We designed a straw-bale house and hired an artist who learned how to build houses during summers between his school years as a college student. The house, like everything else on the property, is designed and built with durability in mind. It is a duplex of sorts, with two small living areas separated by an open breezeway. During the late spring and summer, the breezeway is home to several dozen cliff swallows. The house has an acid-stained concrete floor, a metal roof, and durable fixtures. It’s heated with passive solar technology and a small wood-burning stove in each of the living quarters. It’s passively cooled with geothermal technology we thought we’d invented, only to discover the Egyptians beat us to the idea by a couple thousand years. The house has recycled denim insulation in the ceilings and all the walls not constructed from straw bales, and passive water heaters to preheat the water before it enters the six-gallon water heaters. The concepts of permaculture and durability extend to the composting toilets (no waste-water), gray-water systems for shower and sink drains, excellent plumbing fixtures (i.e., not made in America), and composite materials for counters.
We’ve constructed planting beds, which is a relatively easy task in most locations. But our property is home to several quadrillion pocket gophers. So we excavate the soil from the bed, down about a foot, line the bed with straw bales, install a “basket” of hardware cloth inside the bales, then put the soil, liberally mixed with compost, back into the bed. We tested this design on a couple beds last summer, and we’re geared up with several hundred square feet of planting beds for this summer. It’ll be a few years before we see the literal fruits of our labor from the orchard, which contains a couple dozen fruit and nut trees (each with a hardware-cloth basket around the roots). If we’re lucky and good, we’ll live to fill the root cellar with fruits and vegetables. The gardens will be watered primarily by cisterns full of rainwater harvested from the straw-bale house and the old mobile home on the property (the latter will be used for storage of books and clothes, as well as for processing food and torturing marauders).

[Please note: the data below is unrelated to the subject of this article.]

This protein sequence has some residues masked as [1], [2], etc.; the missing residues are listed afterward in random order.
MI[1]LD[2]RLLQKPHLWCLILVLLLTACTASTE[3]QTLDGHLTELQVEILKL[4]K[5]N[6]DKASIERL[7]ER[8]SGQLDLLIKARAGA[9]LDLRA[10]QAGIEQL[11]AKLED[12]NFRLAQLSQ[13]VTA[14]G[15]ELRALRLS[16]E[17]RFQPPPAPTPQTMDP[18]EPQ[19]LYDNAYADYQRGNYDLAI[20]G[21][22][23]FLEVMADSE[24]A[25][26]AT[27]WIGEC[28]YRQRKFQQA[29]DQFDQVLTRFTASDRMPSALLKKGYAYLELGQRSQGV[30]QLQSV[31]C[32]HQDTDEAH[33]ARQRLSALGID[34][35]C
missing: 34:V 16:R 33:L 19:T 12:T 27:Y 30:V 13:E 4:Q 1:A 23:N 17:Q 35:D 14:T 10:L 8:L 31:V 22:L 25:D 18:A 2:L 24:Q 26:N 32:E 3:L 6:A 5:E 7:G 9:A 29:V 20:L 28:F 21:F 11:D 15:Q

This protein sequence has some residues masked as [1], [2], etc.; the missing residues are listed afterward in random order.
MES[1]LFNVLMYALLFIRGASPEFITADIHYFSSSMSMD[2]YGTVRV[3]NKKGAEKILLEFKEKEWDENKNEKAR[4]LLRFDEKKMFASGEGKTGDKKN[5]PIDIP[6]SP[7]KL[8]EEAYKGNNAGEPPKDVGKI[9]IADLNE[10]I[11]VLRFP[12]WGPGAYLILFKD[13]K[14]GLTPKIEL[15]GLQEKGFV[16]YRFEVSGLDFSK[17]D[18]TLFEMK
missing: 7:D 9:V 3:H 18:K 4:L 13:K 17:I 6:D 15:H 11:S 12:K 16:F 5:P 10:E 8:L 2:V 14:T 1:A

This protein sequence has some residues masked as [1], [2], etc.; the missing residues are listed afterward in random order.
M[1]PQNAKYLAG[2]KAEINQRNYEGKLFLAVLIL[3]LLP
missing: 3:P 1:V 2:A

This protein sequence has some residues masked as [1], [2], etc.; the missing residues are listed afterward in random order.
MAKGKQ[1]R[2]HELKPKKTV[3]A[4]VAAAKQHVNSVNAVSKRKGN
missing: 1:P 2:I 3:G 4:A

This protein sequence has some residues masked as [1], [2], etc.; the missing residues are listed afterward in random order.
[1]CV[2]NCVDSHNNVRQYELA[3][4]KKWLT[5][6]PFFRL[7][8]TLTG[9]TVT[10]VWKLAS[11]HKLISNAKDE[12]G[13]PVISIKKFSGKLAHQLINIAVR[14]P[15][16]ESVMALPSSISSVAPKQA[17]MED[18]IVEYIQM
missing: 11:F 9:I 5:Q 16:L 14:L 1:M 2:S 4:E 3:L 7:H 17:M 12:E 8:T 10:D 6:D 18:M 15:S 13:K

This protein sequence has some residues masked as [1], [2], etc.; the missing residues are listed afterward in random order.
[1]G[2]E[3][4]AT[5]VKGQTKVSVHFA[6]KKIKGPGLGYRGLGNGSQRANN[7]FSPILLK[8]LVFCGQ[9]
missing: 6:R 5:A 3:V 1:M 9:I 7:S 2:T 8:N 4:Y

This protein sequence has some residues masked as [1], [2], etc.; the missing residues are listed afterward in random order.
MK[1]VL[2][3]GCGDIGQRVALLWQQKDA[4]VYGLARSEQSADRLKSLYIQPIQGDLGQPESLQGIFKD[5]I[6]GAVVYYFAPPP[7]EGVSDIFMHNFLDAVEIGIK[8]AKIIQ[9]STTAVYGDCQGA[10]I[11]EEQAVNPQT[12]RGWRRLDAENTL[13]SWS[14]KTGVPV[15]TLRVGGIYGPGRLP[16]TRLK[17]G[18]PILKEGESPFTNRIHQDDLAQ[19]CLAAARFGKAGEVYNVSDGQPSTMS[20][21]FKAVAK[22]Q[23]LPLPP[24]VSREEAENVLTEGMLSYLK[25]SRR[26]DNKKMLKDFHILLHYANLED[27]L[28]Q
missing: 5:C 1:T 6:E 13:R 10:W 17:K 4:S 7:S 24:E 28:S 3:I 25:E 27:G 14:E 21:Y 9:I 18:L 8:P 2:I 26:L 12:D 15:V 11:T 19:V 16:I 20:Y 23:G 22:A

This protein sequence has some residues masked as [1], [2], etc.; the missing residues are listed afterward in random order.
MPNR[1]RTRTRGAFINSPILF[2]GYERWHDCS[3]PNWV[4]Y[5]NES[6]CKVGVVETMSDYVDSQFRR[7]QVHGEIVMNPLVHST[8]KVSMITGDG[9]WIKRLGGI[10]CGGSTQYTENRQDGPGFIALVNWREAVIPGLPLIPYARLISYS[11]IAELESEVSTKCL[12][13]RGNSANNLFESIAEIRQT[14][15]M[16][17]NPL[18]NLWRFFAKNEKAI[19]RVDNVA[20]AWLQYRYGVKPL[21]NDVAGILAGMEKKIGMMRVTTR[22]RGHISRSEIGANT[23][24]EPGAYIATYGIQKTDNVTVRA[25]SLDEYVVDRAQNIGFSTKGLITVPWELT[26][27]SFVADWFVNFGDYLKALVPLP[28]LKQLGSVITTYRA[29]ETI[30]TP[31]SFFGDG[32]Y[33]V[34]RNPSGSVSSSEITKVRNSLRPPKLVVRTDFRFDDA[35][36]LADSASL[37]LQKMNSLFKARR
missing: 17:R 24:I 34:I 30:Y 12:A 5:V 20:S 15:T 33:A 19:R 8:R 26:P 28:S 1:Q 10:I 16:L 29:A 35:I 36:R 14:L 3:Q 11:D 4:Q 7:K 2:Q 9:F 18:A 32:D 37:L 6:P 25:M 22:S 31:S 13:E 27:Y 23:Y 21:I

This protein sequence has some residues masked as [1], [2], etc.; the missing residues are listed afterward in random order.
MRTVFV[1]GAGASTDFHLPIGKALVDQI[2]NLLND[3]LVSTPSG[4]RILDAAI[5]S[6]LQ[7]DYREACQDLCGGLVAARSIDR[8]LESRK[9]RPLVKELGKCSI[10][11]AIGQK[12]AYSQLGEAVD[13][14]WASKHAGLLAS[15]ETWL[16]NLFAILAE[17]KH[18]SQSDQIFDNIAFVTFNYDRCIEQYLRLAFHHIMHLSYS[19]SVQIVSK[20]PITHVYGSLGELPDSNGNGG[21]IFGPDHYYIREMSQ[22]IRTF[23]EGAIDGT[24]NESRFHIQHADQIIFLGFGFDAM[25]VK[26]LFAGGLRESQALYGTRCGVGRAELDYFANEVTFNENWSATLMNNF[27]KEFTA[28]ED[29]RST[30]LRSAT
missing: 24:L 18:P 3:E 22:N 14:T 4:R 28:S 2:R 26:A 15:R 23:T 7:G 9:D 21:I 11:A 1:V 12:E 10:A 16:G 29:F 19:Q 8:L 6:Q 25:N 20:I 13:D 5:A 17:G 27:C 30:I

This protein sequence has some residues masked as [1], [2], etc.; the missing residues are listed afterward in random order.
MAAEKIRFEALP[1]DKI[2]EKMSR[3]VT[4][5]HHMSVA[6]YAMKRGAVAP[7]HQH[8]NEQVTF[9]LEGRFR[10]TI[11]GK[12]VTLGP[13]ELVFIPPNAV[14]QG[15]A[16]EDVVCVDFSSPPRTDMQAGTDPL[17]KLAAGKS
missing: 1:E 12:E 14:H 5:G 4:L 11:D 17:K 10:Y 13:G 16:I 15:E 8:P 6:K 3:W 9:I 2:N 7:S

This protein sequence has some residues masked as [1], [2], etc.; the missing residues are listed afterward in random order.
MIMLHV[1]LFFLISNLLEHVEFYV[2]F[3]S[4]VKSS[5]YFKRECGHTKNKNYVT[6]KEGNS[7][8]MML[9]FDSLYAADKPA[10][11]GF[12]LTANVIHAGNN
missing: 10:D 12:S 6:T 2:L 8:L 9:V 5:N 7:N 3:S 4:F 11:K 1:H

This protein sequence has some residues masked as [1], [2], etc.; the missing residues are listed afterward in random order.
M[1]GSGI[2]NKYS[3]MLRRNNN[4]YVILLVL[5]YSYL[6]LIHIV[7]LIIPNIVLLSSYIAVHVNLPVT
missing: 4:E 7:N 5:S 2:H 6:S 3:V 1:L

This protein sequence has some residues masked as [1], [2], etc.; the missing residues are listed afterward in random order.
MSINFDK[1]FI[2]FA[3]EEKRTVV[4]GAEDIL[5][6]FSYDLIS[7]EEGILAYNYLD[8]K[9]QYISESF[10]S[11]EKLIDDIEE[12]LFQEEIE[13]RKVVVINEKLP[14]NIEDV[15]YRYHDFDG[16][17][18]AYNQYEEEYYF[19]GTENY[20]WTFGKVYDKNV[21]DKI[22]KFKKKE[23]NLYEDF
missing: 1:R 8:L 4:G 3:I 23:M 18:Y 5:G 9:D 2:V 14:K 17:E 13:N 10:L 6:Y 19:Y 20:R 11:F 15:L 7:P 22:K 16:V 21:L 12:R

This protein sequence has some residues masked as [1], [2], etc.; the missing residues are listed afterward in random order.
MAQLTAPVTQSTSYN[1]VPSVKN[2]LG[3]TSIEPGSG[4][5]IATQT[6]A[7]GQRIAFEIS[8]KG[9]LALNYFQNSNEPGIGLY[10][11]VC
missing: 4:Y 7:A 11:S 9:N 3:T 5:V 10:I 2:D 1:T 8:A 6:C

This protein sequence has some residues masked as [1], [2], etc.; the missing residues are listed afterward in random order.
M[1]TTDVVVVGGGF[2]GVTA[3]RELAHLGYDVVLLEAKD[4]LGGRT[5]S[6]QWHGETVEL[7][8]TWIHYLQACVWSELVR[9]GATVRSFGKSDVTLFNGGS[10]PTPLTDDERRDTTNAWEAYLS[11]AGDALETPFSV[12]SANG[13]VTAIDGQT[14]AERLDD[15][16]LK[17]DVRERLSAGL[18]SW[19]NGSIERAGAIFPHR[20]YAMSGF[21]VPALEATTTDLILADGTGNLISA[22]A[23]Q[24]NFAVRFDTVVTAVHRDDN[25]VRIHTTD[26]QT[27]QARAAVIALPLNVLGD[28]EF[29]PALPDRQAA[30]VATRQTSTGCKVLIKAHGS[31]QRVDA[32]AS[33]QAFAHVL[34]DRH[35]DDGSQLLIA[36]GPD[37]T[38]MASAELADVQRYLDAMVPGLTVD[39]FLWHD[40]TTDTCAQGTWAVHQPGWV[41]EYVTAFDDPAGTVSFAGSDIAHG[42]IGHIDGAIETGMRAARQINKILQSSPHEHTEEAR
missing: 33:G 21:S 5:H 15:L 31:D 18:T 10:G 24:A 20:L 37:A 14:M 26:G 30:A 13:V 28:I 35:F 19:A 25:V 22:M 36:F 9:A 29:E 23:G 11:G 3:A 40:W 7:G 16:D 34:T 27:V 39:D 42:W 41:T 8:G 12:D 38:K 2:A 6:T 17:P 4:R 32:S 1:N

An outdoor kitchen, complete with wood-fired cook stove, should also help preserve the harvest. We have few dozen canning jars, and will be investing in many more, with the goal of preserving the truckloads of fruits and vegetables certain to result from our new-found gardening skills. (We’re hoping some trucks die near the property, to remind us what a “truckload” is when the trucks stop running.) The kitchen includes a human-powered grinding mill, which we use for grinding mesquite pods and acorns into flour, after they are dried in the small greenhouse we constructed near the orchard.
We built a straw-bale coop for the fowl, and a dozen two-week-old ducklings are currently under our care. We’ll add a dozen chickens to hedge our bets against egg-poaching predators, and perhaps a goat for milk and cheese.
We have a one-box apiary, primarily as a home for pollinators — yet another bet-hedging strategy, in this case against massive die-off of bees throughout the world. And we’re learning wildcrafting from a neighbor who has been living off the land for several years. Some parts are easy, intellectually and physically. We are already harvesting and milling the abundant mesquite pods on the property, which are high in protein and very sweet. But it’s bound to take a while before we’re comfortable walking all summer across a wilderness area wearing a few clothes and carrying only a knife and small fire bow, as our neighbor did a few years ago.
Until our post-carbon skills match those of our expert neighbor, we’ll stick close to the mud hut, working to ensure durable supplies of water and food. And also hosting the occasional dance party in the breezeway.